śṛṅgāṭakā gaja-kulair hradinīva ghūrṇā
sā—the place known as Laṅkā; vānara-indra—of the great chiefs of the monkeys; bala—by the strength; ruddha—stopped, encircled; vihāra—pleasure houses; koṣṭha—the places where food grains were stocked; śrī—the treasury houses; dvāra—the doors of palaces; gopura—the gates of the city; sadaḥ—the assembly houses; valabhī—the frontage of great palaces; viṭaṅkā—the rest houses for the pigeons; nirbhajyamāna—in the process of being dismantled; dhiṣaṇa—platforms; dhvaja—the flags; hema-kumbha—golden waterpots on the domes; śṛṅgāṭakā—and the crossroads; gaja-kulaiḥ—by herds of elephants; hradinī—a river; iva—like; ghūrṇā—agitated.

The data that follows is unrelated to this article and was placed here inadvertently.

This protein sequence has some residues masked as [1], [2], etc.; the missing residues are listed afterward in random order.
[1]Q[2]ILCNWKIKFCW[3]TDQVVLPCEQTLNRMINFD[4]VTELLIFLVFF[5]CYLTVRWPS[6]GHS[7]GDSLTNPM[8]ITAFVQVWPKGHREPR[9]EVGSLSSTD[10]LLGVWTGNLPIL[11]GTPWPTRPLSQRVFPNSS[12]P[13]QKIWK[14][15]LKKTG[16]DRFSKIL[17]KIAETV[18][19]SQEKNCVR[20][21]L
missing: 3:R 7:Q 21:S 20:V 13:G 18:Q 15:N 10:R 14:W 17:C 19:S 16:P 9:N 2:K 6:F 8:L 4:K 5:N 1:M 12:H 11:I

After entering Laṅkā, the monkey soldiers, led by chiefs like Sugrīva, Nīla and Hanumān, occupied all the sporting houses, granaries, treasuries, palace doorways, city gates, assembly houses, palace frontages and even the resting houses of the pigeons. When the city’s crossroads, platforms, flags and golden waterpots on its domes were all destroyed, the entire city of Laṅkā appeared like a river disturbed by a herd of elephants.
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